[2013 Assessment] Copyright in Argentina

by Digital Rights LAC on January 28, 2014

Collage Copyright

At Digital Rights LAC we wanted to ask different specialists in the region about their personal appraisals on digital rights issues. This is the case of Beatriz Busaniche from Argentina. We asked her about how the law has evolved with regard to copyright issues on the Internet in 2013. Here is her reply.

The debate on copyright is open all over the world and Argentina is not an exception, even though the country’s direction on public policy is difficult to predict.

To round up a year riddled with human rights related news and new technologies, it can be said that 2013 was a key moment for consolidating the discussion on copyright in the country, in circumstances where a project that would make public policy more flexible in this area is not just desirable, but possible.

The public debate on the topic is open, particularly because of a variety of judicialized cases that have sparked interest among the general public and the press. The “Taringa!” case is probably the most famous one, because of the attack of the book industry against one of the most popular Spanish-language sites, which could settle the unresolved situation on the scope of the responsibility of intermediaries in the infringement of copyright laws, committed by users.

The other key event of 2013 was the verdict in the case of Pampa Films against Youtube, which not only acquitted Google as an intermediary, but went on to establish an important principle enshrined in jurisprudential matters. It concluded that users who upload full movies onto video platforms do not commit a criminal offense because such behavior is not comparable to the crime of fraud, as stipulated by copyright law.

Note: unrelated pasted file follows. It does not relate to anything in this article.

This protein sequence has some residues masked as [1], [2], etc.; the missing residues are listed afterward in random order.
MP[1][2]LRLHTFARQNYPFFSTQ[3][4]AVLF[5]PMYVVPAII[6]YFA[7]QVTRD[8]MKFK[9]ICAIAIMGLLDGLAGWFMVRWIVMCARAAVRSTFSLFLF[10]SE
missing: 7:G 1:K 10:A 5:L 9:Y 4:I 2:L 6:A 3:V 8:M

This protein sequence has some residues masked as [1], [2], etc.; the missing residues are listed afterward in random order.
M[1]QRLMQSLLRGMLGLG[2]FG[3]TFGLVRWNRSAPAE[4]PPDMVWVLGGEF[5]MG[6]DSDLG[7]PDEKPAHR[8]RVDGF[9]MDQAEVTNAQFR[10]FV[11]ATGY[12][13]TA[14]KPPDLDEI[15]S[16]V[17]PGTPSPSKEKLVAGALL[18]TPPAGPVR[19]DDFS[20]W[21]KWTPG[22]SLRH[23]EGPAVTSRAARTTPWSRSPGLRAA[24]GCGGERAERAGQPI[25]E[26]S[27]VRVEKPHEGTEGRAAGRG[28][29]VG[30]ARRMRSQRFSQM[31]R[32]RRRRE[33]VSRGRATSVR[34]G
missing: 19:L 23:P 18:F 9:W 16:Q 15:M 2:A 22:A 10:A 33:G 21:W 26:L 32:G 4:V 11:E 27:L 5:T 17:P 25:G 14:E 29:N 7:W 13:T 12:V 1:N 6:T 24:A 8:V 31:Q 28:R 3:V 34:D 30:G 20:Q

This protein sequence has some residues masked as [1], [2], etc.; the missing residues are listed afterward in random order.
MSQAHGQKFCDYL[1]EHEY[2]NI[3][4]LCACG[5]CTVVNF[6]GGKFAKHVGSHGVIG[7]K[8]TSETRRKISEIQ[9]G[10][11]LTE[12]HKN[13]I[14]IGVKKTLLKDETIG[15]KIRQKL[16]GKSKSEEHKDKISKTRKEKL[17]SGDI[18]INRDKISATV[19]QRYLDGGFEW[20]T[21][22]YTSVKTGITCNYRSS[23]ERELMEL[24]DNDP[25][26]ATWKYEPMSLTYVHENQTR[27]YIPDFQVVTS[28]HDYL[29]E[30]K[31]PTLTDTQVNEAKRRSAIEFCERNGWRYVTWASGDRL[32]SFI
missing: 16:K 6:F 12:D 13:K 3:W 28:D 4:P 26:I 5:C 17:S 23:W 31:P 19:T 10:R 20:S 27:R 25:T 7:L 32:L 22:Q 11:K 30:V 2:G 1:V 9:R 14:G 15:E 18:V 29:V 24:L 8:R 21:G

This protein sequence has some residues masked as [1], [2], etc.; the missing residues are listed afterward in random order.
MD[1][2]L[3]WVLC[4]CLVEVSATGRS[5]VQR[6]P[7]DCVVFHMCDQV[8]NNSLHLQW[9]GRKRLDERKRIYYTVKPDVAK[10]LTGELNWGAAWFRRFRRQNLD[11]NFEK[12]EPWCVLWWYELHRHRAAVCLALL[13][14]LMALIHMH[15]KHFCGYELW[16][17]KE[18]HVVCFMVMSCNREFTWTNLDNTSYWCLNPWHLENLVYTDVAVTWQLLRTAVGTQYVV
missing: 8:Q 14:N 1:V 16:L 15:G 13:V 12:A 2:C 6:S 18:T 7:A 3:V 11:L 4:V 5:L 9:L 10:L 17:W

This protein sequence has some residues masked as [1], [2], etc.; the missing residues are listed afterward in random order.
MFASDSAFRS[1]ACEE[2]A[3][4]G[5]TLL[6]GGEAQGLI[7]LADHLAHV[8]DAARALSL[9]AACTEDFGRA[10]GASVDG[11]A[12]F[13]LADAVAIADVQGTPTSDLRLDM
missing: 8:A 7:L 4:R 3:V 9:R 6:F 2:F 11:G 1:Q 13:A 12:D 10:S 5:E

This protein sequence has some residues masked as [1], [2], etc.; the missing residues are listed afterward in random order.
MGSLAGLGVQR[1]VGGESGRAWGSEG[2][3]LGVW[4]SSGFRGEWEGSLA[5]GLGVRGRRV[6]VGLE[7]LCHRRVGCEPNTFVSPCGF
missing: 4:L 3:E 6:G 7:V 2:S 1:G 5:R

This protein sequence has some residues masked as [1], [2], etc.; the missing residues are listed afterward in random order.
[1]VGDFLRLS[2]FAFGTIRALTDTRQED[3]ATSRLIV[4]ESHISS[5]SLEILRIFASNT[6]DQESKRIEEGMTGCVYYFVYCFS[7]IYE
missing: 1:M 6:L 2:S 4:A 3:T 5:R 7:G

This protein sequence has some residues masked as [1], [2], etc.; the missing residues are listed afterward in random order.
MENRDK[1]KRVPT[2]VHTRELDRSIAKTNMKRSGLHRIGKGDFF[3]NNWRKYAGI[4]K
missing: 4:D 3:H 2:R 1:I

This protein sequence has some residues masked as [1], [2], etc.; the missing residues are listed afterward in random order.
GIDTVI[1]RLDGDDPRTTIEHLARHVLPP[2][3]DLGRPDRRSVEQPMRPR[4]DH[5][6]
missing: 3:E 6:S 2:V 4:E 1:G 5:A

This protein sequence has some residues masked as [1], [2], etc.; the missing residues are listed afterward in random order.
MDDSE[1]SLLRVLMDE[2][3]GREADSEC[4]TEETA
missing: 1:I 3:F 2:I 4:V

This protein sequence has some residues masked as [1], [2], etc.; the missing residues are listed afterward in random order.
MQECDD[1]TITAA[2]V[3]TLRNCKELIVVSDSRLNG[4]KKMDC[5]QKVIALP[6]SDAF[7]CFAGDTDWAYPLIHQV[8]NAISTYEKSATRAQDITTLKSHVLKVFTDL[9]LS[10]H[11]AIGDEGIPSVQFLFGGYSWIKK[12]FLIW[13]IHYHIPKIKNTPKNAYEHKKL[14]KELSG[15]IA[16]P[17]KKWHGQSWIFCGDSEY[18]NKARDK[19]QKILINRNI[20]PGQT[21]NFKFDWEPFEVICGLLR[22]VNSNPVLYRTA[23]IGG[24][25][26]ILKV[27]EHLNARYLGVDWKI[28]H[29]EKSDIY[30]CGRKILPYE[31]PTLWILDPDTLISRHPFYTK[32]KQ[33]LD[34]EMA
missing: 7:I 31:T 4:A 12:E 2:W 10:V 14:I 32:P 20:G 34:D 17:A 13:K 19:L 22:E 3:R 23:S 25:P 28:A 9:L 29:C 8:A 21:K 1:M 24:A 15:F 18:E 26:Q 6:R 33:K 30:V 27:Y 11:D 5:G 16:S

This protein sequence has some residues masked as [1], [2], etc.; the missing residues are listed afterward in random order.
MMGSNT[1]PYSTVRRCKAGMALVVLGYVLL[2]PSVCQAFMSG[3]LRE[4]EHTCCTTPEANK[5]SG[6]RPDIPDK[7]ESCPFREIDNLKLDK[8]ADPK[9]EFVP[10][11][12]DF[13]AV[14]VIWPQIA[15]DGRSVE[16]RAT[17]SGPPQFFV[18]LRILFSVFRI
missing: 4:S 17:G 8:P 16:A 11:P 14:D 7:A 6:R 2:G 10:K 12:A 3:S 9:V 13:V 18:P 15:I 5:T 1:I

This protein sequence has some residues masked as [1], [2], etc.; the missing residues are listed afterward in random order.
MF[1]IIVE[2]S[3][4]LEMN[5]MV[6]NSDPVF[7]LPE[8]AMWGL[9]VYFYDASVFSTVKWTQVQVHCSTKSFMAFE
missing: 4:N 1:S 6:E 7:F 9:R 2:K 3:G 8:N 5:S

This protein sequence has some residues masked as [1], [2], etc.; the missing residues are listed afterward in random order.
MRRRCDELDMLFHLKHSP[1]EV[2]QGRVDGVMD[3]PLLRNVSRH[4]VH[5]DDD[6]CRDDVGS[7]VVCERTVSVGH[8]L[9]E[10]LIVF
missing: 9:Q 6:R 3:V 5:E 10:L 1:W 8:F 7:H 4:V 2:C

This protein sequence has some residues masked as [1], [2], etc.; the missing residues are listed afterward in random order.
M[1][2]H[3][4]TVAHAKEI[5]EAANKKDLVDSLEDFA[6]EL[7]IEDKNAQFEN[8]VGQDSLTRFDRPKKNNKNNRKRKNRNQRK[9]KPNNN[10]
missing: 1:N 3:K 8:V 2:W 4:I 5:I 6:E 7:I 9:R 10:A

Organizations like Vía Libre Foundation have taken the initiative to open a sustained public debate on the need to design a public copyright policy that is faithful to constitutional principles, which is socially just and fulfills the aim of promoting art, science and culture, appropriately for intellectual property, also by furthering and respecting the human right of accessing and participating in cultural activities.

Several debates and discussions with some of the key players of the country’s cultural sector have led to the conclusion that the need to change the copyright law is undeniable. Even sectors with close ties to industry, along with representatives of collective management have recognized the need to modify and update the law in Argentina. The search for consensus among multiple stakeholders and the creation of superseding projects are still pending but could perfectly be set as goals for 2014.